Medication Overuse Headache (MOH) AKA Rebound Headache Treatment Has Changed- MOTS Trial

Medication Overuse Headache (MOH) AKA Rebound Headache Treatment Has Changed- MOTS Trial

Patients want relief when they have a headache (migraine, tension, mixed, etc) and, thus, seek relief from an abortive. It is only natural. Not taking the abortive means, for many, hours, days, or even weeks of unrelenting pain. Unfortunately, there is a point where the medications that patients are using to make themselves feel better contribute to what they initially used them to treat- a headache. Most patients understand the risks. NSAIDs can cause peptic ulcers or kidney damage, acetaminophen can cause liver injury, etc. The alternative, however, is living in pain.

Well, we now have evidence that it isn’t your fault for overusing abortives (not like it ever was). It’s a shame that the results of the MOTS (Medication Overuse Treatment Strategy) trial isn’t being told to every single migraineur. I’ll explain everything, but let’s start with a few definitions.

First, what is a rebound headache aka MOH (medication overuse headahce)? It describes a headache occurring 15 or more days per month that results from ACUTE aka ABORTIVE headache medication. To have MOH, there must be an existing headache disorder (the overwhelming number of patients with MOH have migraines as their primary headache disorder at 65% followed by tension headache at 27% and mixed/other at 8%). Moreover, the medication used for relief/abortive purposes must be used for over 3 months.

By drug class, this means taking:

  • NSAIDs, acetaminophen for 15 days per month for over 3 months.
  • Ergotamine, triptans, opioids, butalbital (e.g. Fioricet), combination analgesics (e.g. Excedrin), or multiple drug classes for 10 days per month for over 3 months.
  • Aspirin for 5 days per month for over 3 months.

The medications with greatest risk of MOH are opioids, acetaminophen/aspirin/caffeine (Excedrin), and medications with a barbiturate (butalbital) and another analgesic. Intermediate risk medications include triptans and low risk include NSAIDs (this is debatable and other studies consider NSAIDs to be high risk).

So now that we have a general idea of the definitions involved, let’s talk about the MOTS trial.

The MOTS (Medication Overuse Treatment Strategy) Trial’s main purpose was to determine the best treatment strategy for patients with medication overuse headache.

There were generally only 2 treatment strategies for MOH before this trial and no one really knew the best method:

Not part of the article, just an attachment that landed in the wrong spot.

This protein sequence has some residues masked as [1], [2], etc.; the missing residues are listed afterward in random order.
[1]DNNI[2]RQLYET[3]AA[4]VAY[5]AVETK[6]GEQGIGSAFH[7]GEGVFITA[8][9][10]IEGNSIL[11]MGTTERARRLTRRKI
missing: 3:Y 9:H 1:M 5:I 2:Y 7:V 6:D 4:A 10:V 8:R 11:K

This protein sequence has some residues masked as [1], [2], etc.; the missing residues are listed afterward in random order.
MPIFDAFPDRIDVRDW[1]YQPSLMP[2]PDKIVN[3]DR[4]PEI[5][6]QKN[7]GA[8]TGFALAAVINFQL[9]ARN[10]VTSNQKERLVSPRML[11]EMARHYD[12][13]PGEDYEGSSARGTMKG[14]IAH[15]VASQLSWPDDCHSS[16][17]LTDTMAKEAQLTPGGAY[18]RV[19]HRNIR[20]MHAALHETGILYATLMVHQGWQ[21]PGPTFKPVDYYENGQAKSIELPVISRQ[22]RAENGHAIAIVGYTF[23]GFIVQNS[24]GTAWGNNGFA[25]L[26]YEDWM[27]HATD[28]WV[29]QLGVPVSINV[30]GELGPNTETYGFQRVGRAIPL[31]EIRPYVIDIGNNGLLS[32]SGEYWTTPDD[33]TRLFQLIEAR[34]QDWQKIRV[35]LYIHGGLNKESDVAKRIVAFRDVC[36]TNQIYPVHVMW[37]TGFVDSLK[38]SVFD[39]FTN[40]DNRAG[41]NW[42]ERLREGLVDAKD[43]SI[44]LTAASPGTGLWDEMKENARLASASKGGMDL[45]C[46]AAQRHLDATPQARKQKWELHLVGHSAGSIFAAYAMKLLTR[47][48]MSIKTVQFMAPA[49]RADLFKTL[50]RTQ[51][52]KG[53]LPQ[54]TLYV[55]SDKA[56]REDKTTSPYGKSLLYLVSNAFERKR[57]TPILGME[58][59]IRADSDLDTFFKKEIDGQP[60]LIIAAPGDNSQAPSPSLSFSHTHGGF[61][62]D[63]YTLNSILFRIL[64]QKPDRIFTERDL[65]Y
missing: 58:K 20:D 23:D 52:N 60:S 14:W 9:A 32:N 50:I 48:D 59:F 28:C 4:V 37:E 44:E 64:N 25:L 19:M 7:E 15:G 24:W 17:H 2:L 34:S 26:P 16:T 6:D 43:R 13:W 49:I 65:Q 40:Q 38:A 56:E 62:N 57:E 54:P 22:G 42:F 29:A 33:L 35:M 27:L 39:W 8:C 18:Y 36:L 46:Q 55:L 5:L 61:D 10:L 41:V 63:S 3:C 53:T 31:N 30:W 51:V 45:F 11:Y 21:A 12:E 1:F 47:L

1. Discontinuation of the offending medication. This may either be done abruptly by getting the preventive therapy as optimized as possible and using another abortive 2 days a week or less. Or it may be done with a slow taper, which is recommended for patients on opioids, benzodiazepines, or barbiturates. Again, making sure the preventive therapy is optimized and symptoms improve before discontinuing the overused medication.

  2. Bridge therapy aka transitional therapy. Like the name suggests, a medication is used as a bridge before discontinuation begins. For example, a patient can be given naproxen 550 mg BID (2x/day) for one week and then once daily for another week. Dexamethasone, ergots, etc. are all possible bridge therapy medications.

So the MOTS trial enrolled CHRONIC MIGRAINE sufferers with medication overuse headache (MOH) from 34 different centers around the United States and patients were randomized to one of two treatment strategies or interventions. Both treatment strategies required a preventive therapy to be used and OPTIMIZED- either resulting in a new preventive treatment or adjusting the current one.

One arm of the trial required patients to immediately DISCONTINUE the overused medication (they can switch to another acute medication, but not use more than 2x/week) and the other arm of the trial required patients to CONTINUE their abortive. Yes, you read that right. Nothing changed in the arm that required patients to continue their medication except for optimizing preventive therapy. If they were taking the abortive every single day of the month, they would continue.

Which arm did better? There was no difference. Both groups had improvement in headache frequency at 9-12 weeks. How did the arm that continued their acute medication use have improvement? Preventive therapy was optimized. When prevention is optimized, less abortives are naturally used.

Therefore, we can conclude that rebound headaches aka MOHs are not the fault of the patient, but a lack of preventive treatment optimization. 

Of course, if your prevention is optimized, it is still possible that genetic predisposition or biobehavioral factors are at play. 

Lastly, a subgroup of patients that had 25-30 migraines a month did better stopping their abortives abruptly (this means switching to another abortive, but taking it more than twice a week). On the other hand, patients with moderate to severe anxiety did WORSE when abortives were abruptly stopped. 

MOTS trial:


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